2019 Funding recipient
Targeting ASXL1 mutation-associated MDS
Discovery Research Grant 2019
Myelodysplastic syndrome (MDS) is a group of conditions that can occur when the blood-forming cells in the bone marrow are damaged and have problems making enough healthy new blood cells. Formerly known as pre-leukemia, the bone marrow develops progressive failure and results in inefficient/low blood count (cytopenias). About one-third of MDS patients can progress to a rapidly growing cancer of bone marrow cells called acute myeloid leukemia, which can occur within a few months or years from the onset of the condition. MDS, thus, is now considered to be a type of cancer. MDS affects people who are 65 or older, with rare cases in younger people. At the moment, other than stem cell transplantation, there is no proven cure for MDS. The purpose of this application is to develop a therapeutic approach to treat ASXL1 mutation-associated MDS patients.
Since the application of genomic studies, many new gene mutations were identified as key factors to drive the development of MDS. ASXL1 gene mutations were identified as one of the major mutations in MDS, MDS/MPN, and AML. The fact that ASXL1 mutations are associated with poor prognosis in patients with CMML, MDS, and AML, points the possibility that ASXL1 mutation is a key factor for the development of MDS. Despite the great efforts in studying the role of ASXL1 functions in cancer and the significant clinical impact of ASXL1 mutations in MDS, the underlying molecular mechanisms remain largely unclear and tailored therapeutics are desperately needed for myeloid malignant patients with ASXL1 mutations.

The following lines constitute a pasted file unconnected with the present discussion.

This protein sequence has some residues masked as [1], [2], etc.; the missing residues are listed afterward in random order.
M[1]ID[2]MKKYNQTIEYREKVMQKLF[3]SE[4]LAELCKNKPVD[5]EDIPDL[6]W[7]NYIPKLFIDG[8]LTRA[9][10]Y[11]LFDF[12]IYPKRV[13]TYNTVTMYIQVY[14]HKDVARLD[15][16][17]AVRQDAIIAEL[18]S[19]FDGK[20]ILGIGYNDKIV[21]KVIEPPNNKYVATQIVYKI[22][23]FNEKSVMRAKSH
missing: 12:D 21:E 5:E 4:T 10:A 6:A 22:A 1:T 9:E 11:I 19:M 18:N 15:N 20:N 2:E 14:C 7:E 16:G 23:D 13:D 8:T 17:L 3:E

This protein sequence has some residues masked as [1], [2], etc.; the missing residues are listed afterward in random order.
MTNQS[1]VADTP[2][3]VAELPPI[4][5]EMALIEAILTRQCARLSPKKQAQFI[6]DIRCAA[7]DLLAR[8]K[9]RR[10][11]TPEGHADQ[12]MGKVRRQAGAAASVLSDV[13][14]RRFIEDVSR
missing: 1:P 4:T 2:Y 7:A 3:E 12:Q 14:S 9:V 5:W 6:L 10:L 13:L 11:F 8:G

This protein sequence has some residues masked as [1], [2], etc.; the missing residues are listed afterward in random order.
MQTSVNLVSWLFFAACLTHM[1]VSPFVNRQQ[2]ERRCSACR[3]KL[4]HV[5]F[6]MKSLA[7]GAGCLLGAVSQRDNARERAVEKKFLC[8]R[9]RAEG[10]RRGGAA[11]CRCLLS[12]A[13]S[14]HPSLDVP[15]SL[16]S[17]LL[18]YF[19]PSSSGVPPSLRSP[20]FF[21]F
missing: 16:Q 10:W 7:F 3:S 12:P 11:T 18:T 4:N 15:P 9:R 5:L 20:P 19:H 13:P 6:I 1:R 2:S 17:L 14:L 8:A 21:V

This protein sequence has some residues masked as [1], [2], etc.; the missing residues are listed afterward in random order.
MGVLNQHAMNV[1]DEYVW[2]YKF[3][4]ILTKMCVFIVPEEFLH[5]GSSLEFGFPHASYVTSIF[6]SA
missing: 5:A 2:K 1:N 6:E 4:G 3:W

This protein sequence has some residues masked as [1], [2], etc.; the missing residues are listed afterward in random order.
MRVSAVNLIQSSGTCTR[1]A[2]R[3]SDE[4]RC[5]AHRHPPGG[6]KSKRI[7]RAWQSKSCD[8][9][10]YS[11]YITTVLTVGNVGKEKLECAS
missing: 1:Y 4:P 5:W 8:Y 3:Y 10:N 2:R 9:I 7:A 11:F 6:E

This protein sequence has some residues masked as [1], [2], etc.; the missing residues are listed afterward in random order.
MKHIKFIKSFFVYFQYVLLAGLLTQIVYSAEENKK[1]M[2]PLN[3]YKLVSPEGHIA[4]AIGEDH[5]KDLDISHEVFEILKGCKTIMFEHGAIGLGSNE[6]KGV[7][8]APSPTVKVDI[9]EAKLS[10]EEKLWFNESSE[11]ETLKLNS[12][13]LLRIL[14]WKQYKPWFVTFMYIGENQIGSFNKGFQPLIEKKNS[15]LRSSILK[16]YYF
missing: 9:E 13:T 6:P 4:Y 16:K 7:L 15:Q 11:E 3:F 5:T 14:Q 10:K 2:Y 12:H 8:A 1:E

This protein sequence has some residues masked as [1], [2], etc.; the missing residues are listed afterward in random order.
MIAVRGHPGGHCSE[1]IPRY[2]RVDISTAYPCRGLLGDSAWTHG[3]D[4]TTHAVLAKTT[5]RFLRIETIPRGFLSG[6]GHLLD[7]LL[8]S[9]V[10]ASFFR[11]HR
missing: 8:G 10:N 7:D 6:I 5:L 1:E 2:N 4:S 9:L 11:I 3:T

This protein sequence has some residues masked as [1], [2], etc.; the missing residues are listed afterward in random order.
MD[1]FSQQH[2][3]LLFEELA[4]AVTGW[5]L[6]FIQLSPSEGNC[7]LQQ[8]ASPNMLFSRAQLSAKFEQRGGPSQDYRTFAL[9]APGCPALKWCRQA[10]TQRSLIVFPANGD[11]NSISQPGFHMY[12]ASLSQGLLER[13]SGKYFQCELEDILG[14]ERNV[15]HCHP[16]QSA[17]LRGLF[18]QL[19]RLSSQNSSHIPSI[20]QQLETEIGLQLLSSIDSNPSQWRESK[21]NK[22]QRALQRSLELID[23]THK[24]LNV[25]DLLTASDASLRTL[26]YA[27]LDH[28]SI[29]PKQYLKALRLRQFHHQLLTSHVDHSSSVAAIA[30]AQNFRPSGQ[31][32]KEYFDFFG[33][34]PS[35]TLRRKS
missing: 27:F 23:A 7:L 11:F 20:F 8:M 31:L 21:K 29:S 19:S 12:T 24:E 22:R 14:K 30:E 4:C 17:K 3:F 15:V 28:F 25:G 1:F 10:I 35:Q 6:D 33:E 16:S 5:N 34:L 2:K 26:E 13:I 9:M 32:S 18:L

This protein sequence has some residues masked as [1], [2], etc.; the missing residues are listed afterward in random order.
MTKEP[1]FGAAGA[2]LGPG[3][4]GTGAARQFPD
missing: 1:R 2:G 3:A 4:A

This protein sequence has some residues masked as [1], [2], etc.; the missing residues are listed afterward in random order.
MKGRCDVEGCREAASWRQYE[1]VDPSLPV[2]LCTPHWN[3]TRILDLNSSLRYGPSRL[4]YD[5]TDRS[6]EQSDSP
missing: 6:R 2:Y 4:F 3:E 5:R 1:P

We and others have shown that deletion of ASXL1 impairs normal functions of blood stem cells. However, clinically, most of the MDS patients with ASXL1 mutations are caused by a certain type of gene mutations, which cause the formation of a small piece of the ASXL1 protein, which disrupts the normal function of the ASXL1 protein. To closely mimic the disease progression of an ASXL1 mutation associated MDS, we recently developed a preclinical mouse model that accurately mimic the disease phenotypes, such as MDS, MDS/MPN, and AML. In the current proposal, we aim to identify novel therapeutics for ASXL1 mutation-mediated MDS utilizing our recently established serveral mouse models.
To achieve the goal, we formed a collaborative team between Drs. Yang and Watts. Dr. Watts is a physician-scientist who take care of patients with MDS as well as other types of leukemia. Dr. Yang has longstanding expertise in studying the cellular/molecular mechanisms of MDS and leukemia using preclinical mouse models. Dr. Yang has established unique ASXL1 mouse models that develop MDS and leukemia. Using the mouse model and primary specimens from MDS patients with ASXL1 mutations, we will test the our that inhibition of JMJD3 activity could rescue ASXL1 mutation-mediated hematopoietic phenotypes, therefore, prevent the development of or ameliorating myeloid malignancies, such as MDS. Completion of this study may lead to the development of targeted treatment for patients with ASXL1 mutation-associated MDS.